The continuous process for the bulk polycondensation of ASP was examined using a twin-screw extruder. Table II lists representative results. In the absence of an acid catalyst, the polycondensation slightly proceeded at 260°C; that is, the conversion of ASP was 16%. On the other hand, the conversion was 79% for the polycondensation with 10 wt % o-phosphoric acid even at 200°C and greater than 99% at 260°C. In addition, when the feed rate of ASP was 3.0 kg · h−1, the polycondensation proceeded quantitatively. The Mw values were 22,000 ∼ 24,000, similar to the results for the polycondensation under the batch condition listed in Table I. These results indicate that the continuous method, using a twin-screw extruder, is suitable for the large-scale synthesis of PSI.
Table II. Bulk Polycondensation of L-Aspartic Acid (ASP) Using a Twin-Screw Extrudera
Figure 2 shows the 1H NMR spectra of PSIs prepared through different synthetic methods. For PSI prepared through polycondensation in mesitylene/sulfolane, signals at 2.7 and 3.2 ppm and 5.3 ppm, which were assigned to the methylene and methine protons of the main chain of PSI, respectively, were observed. On the other hand, the 1H NMR spectrum of the PSI prepared by acid-catalyzed bulk polycondensation was similar to that of the PSI prepared by the solvent method, except that there was absorption at 6 ∼ 7 ppm and 8 ∼ 10 ppm, which were assigned to the olefin protons of the fumaramic acid end-group and fumaramide units and the amide protons of the branched and/or opened amide groups, respectively.14 In addition, for the PSI prepared by bulk polycondensation without the acid catalyst, a signal at 11.5 ppm, which was assigned to the imide proton of the succinimide end group,14 strongly was observed. These results indicated that the scission of the polymer chain scarcely occurred throughout the acid-catalyzed bulk polycondensation as well as throughout the acid-catalyzed polycondensation with the mixed solvent because there was no signal because of the succinimide end-group, which was formed through the polycondensation without the acid catalyst.
Biodegradability and Calcium-Ion-Chelating Ability of PASP-Na
PSI easily was hydrolyzed in an alkali medium for conversion into PASP-Na. PSI (Mw = 64,300), which previously was prepared by the polycondensation of ASP in a mixed solvent was used for PASP-Na-1. The other PASP-Nas were prepared from PSIs synthesized by bulk polycondensation with and without an acid catalyst: PASP-Na-2 from PSI with an Mw value of 9000 (Table I), PASP-Na-3 from PSI with an Mw value of 24,000 (Table I), and PASP-Na-4 from PSI with an Mw value of 24,000 (Table II). For all PASP-Nas, the α/β amide ratio and D/L ratio of the aspartic units were about 30/7012 and about 50/50, respectively. PSIs did not exhibit optical activity, indicating that the racemization essentially occurred during the acid-catalyzed polycondensation.
The biodegradability was estimated by the OECD 301C method (a modified MITI test), and the calcium-ion-chelating ability of PASP-Na was measured. The results are summarized in Table III. PASP-Na-1 showed a higher biodegradability (TOC = 89%), which was caused by the highly regulated structure of PSI, as shown in Figure 2(a). On the other hand, for PASP-Na-2 prepared from PSI with the succinimide end-group [Fig. 2(c)], the TOC value was 46%; its biodegradability was half that of PASP-Na-1. Although PSI from the acid-catalyzed bulk polycondensation contained branched and/or opened amide groups [Fig. 2(b)], the TOC value of PASP-Na-3 was 86%, corresponding to that for PASP-Na-1. In addition, the biodegradability of PASP-Na-4 was similar to that for PASP-Na-1 and PASP-Na-3. These results indicated that the difference in PSI synthesized by the acid-catalyzed polycondensation of ASP under different conditions (i.e., the bulk and solution methods and the batch and continuous methods) had little effect on the biodegradability of PASP-Na.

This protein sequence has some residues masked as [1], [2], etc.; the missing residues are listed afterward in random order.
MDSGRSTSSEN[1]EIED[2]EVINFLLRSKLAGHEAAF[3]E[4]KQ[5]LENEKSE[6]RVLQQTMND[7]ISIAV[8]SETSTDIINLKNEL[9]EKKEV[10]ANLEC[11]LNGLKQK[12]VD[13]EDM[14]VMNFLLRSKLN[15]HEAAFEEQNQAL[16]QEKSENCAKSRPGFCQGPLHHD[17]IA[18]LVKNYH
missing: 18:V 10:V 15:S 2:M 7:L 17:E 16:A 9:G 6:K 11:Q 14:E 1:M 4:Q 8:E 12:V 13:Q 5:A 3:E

Table III. Biodegradability and Calcium-Ion Chelating-Ability of PASP-Na
Although the calcium-ion-chelating abilities of PASP-Na-3 and PASP-Na-4 were slightly lower than that for PASP-Na-1, they were higher than that for PASP-Na-2. This means that the use of the acid catalyst was important for producing linear PSI as the precursor of PASP-Na, resulting in a higher ability for calcium-ion chelation as well as biodegradability.
The bulk polycondensation of ASP with an acid catalyst was demonstrated to be a practical production method for PSI. o-Phosphoric acid was the most suitable acid catalyst for preparing PSI, in which the scission of the polymer chain scarcely occurred throughout the acid-catalyzed bulk polycondensation as well as throughout the acid-catalyzed polycondensation using the mixed solvent. Additionally, the acid-catalyzed bulk polycondensation using a twin-screw extruder was developed as a continuous method for the large-scale synthesis of PSI. PASP-Na exhibited higher biodegradability and calcium-ion-chelating properties, and the difference in PSI synthesized by the acid-catalyzed polycondensation of ASP under different conditions (i.e., the bulk and solution methods and the batch and continuous methods) had little effect on the biodegradability and calcium-ion-chelating ability of PASP-Na.